4
$\begingroup$

In the AES encryption process, there are various sub-operations, like SubByte, MixColumns, ARK etc. My question is which of these operations is more expensive? In a video lecture by Dan Boneh, it is mentioned that the lookup table implementation of AES is faster than the implementation where the MixColumns function is performed using finite field multiplication.

I do not find any information on how much faster it is? Also, is there any relation between the individual sub-operations in terms of individual CPU time?

$\endgroup$
5
  • $\begingroup$ Depends on context. Some CPUs have carryless multiplication instructions which can speed up MixColumns. Some CPUs outright have AES encryption/decryption instructions that perform an entire round of computations. $\endgroup$ – Nayuki Dec 25 '20 at 18:02
  • $\begingroup$ Yes, I see that using AES-NI isa have instructions for whole round encryption and last round encryption. Can you comment on, which operation is faster? ARK or SubByte? @Nayuki $\endgroup$ – Radium Dec 25 '20 at 18:27
  • $\begingroup$ It depends on what you're trying to measure: Number of logic gates, maximum latency path, silicon area... $\endgroup$ – Nayuki Dec 25 '20 at 18:35
  • $\begingroup$ I am trying to find the comparative time complexity of a SubByte, ARK, and MixColumn operations. Maybe, all operations will be performed in an 8-bit architecture. @Nayuki $\endgroup$ – Radium Dec 25 '20 at 18:48
  • $\begingroup$ Any sort of these 'how do the performance of these separate operations compare' are very implementation dependent (and often are dependent on other factors as well; there are often no good answer) $\endgroup$ – poncho Jan 10 at 17:42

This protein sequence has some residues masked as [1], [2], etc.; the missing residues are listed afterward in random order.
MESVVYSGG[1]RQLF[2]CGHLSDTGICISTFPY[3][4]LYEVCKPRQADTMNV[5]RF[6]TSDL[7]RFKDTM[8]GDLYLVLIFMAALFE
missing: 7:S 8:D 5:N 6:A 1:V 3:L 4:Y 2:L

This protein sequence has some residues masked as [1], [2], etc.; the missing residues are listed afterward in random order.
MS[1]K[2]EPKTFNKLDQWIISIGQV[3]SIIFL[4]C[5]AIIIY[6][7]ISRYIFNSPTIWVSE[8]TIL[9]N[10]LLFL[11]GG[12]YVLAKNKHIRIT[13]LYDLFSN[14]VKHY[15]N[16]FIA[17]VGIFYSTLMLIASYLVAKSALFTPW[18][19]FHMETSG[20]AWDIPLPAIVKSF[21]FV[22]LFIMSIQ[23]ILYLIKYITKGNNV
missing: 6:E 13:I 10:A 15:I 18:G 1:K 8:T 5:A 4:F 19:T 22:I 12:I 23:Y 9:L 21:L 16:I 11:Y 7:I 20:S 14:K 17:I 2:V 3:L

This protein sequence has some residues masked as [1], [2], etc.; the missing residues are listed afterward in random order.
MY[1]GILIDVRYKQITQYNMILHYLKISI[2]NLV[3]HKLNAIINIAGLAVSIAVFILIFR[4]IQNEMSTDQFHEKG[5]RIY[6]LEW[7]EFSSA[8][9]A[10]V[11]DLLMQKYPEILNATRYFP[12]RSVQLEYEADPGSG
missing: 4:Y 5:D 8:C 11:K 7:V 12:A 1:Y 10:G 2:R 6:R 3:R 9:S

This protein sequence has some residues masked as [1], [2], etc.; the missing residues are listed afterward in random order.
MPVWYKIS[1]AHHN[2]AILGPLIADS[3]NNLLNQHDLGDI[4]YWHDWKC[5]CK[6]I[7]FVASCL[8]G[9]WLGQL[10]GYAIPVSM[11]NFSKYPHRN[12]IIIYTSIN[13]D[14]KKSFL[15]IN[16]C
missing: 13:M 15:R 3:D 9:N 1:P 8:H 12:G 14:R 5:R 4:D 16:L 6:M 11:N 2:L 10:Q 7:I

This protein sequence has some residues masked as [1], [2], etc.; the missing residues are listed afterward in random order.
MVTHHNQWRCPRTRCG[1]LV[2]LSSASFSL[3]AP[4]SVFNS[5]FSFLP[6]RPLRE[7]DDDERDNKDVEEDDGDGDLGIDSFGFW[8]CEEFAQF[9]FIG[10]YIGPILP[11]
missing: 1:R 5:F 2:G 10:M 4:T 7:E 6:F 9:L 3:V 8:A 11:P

6
$\begingroup$

The table lookup implementations usually combine the SubBytes and ShiftRows steps with the MixColumns step.

Different implementations/hardware/etc make general statements impossible, but this paper gives some benchmarks and information on a table-lookup implementation.

It won't necessarily be quicker across all systems. As per this paper:

It must be noted, anyway, that using a large amount of memory for the look-up tables is too expensive for small systems, like for instance smart cards, and is considered unsafe, as monitoring the accesses to the look-up tables may in some cases allow to infer the key.

As an aside, another (better) way to speed up AES is to have the instructions built into the hardware

$\endgroup$
4
$\begingroup$

If you are doing a software implementation, the MixColumns would take the longest because you have to do a multiply after pulling from memory and then putting it back. Generally speaking, in software you would use lookup tables for the naive approach, so everything that is not cached would be expensive. I say this is naive because it is susceptible to timing attacks, such as in this paper. The sbox will almost always be a lookup table in the "homework" problem type of implementation.

If you want to make an actual AES implementation in software, you must first understand how AES can be affected by timing and how caches do not run in constant time. You will like explicitly calculate everything.

If you have hardware, we look at expense a Joules, and that's not what anyone outside of device physics talks about. There's answers on this site where I talk about the power required for different choices. From the "software" point of view, if you have AES-NI instructions, there's no difference in cost of the steps because they are all abstracted for you.

$\endgroup$

Your Answer

By clicking “Post Your Answer”, you agree to our terms of service, privacy policy and cookie policy

Not the answer you're looking for? Browse other questions tagged or ask your own question.